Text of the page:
In essence, a browser handles all the work that goes into searching for and viewing Web pages. So, for example, when you type “http://www.exchangebank.com”, your browser understands what this means and knows how to instruct your computer to find that Web site.
Once you get to a site, your browser knows how to turn the programming instructions sent over the Internet into a meaningful Web page. If your browser didn’t understand this code, you couldn’t read Exchange Bank logo at the top of this screen.
A: Browsers offer varying degrees of security, particularly in regard to encryption. Some browsers allow you to encrypt information, so that the information is scrambled as it passes over the Internet.
- Some browsers offer more secure forms of encryption than other browsers.
- Even the same version of a browser can come with different levels of encryption. (Netscape Communicator 4.7, for example, comes with either 56–bit standard encryption or the more secure 128–bit encryption.)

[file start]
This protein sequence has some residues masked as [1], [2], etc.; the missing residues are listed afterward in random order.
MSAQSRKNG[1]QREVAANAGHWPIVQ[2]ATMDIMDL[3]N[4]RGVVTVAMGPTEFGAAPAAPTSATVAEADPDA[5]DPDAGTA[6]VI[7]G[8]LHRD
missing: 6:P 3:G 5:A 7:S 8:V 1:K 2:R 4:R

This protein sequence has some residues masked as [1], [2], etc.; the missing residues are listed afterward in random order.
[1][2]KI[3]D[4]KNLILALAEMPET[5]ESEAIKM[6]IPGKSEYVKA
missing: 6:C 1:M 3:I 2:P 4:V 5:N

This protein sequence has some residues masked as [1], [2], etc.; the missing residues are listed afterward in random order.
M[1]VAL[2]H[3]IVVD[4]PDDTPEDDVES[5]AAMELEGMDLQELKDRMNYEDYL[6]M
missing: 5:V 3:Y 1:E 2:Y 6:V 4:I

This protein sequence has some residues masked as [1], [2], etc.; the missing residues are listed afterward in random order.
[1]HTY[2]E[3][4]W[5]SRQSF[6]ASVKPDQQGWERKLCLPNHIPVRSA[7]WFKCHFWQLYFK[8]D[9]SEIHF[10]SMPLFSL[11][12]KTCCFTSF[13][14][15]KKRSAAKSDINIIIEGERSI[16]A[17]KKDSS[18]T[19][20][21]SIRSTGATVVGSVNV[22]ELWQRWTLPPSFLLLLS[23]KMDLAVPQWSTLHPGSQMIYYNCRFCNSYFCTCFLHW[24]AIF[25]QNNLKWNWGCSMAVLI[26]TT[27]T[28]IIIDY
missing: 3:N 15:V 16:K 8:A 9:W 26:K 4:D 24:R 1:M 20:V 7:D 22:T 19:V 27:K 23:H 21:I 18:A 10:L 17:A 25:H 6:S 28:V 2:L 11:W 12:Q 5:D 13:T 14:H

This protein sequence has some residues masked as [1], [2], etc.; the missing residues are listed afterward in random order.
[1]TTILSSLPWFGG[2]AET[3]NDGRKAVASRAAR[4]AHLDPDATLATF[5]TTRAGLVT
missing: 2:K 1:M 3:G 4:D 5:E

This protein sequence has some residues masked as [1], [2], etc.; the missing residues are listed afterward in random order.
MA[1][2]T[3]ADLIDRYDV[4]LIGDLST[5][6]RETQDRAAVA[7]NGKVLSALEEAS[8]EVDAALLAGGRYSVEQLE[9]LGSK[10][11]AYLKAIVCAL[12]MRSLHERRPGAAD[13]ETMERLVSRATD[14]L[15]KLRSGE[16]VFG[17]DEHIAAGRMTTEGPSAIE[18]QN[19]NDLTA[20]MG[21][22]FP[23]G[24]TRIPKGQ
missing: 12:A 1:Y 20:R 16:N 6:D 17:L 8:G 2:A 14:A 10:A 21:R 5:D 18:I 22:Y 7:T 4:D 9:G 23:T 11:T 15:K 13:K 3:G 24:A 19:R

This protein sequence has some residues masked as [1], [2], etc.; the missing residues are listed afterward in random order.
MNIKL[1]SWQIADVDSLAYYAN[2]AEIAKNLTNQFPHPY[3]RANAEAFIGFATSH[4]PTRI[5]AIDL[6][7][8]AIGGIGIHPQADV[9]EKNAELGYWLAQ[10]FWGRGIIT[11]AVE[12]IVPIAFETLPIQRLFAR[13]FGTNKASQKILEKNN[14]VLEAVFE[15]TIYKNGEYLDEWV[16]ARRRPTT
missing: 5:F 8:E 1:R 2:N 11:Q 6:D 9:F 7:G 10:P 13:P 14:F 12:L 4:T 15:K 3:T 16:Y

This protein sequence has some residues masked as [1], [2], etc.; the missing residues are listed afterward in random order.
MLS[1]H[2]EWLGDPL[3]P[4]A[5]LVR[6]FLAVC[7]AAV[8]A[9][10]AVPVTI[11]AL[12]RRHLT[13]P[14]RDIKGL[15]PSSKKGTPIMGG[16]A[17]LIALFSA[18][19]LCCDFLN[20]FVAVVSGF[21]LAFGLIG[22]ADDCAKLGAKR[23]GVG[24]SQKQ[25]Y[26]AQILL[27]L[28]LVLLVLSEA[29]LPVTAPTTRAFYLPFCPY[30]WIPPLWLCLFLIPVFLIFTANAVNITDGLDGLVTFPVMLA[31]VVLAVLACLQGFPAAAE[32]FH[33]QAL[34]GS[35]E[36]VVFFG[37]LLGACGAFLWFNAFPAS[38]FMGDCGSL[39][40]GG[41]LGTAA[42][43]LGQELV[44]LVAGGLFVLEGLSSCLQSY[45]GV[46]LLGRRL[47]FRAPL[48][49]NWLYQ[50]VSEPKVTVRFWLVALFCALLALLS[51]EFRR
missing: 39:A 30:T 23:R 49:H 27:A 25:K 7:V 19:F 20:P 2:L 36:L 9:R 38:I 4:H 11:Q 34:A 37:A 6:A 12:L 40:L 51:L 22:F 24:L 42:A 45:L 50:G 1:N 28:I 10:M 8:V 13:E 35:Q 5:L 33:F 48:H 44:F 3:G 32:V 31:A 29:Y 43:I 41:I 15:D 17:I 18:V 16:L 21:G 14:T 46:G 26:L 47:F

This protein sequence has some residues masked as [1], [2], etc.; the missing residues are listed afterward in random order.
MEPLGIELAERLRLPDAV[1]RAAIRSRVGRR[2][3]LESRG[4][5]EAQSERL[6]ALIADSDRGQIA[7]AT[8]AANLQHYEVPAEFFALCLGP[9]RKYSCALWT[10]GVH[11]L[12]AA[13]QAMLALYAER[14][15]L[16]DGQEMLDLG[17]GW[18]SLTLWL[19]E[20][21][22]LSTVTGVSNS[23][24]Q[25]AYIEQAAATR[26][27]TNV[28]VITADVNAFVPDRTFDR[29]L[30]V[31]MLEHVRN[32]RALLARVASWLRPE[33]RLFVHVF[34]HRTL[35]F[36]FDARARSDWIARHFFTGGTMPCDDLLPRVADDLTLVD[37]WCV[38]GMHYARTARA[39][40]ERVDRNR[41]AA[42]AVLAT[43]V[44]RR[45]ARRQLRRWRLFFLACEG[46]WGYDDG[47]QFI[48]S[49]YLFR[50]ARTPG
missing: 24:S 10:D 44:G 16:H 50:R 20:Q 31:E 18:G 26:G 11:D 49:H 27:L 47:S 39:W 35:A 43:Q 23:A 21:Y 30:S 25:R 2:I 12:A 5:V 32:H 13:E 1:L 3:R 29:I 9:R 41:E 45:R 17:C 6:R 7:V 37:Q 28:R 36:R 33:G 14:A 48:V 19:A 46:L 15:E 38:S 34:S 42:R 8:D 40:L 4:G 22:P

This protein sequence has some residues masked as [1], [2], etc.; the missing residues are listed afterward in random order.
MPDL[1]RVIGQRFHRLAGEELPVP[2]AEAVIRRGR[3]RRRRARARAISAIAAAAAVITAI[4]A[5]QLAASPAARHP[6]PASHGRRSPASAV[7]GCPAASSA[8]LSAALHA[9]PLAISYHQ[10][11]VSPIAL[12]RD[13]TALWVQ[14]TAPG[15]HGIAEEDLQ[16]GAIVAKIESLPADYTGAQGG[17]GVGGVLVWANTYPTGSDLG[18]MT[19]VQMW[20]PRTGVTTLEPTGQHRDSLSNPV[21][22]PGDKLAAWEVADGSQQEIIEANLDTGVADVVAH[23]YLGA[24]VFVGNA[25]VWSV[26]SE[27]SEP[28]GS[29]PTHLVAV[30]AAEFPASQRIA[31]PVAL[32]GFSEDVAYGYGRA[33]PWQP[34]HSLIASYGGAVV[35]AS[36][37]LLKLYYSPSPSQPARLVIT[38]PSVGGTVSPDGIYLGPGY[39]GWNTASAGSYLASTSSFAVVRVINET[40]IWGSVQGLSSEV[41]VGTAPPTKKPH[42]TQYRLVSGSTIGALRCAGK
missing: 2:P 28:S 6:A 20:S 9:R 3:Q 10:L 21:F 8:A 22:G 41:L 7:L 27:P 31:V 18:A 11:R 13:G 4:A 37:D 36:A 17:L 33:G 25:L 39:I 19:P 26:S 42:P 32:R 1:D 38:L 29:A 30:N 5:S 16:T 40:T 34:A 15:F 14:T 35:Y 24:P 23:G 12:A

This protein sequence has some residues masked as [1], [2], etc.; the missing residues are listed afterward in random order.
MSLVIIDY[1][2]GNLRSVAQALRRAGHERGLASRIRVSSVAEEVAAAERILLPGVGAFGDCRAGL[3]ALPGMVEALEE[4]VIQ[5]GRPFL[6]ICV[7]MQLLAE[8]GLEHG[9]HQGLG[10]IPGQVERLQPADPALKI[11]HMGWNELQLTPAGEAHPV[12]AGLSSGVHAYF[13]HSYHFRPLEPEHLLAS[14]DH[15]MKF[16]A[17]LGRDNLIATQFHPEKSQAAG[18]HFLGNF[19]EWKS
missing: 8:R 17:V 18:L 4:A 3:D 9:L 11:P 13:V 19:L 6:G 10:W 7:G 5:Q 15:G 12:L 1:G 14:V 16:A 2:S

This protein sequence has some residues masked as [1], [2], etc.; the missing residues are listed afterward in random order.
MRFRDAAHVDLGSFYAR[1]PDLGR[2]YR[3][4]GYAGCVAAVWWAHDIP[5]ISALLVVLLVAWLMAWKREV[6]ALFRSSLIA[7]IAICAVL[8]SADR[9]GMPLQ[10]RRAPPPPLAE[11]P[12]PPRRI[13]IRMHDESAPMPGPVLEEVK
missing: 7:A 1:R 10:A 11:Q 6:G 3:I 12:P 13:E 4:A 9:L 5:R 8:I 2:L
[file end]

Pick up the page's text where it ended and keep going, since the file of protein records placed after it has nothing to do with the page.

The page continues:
- These issues are of critical importance to Exchange Bank, and we evaluate browsers to ensure they meet our requirements for Online Banking. Our security standards are among the most strict of any company conducting business on the World Wide Web.
A: In order to use some of the best forms of cryptography available commercially for use over the Internet, Exchange Bank encrypts your Online Banking and Bill Pay sessions within our banking servers. This provides you with stronger security. When you visit other Web sites, you can determine if encryption is being used on a given Web page by looking for the icons in the lower portion of your browser. If no icon shows, browser is not secure.
- Netscape Navigator displays the encryption icon in the lower left corner of the browser.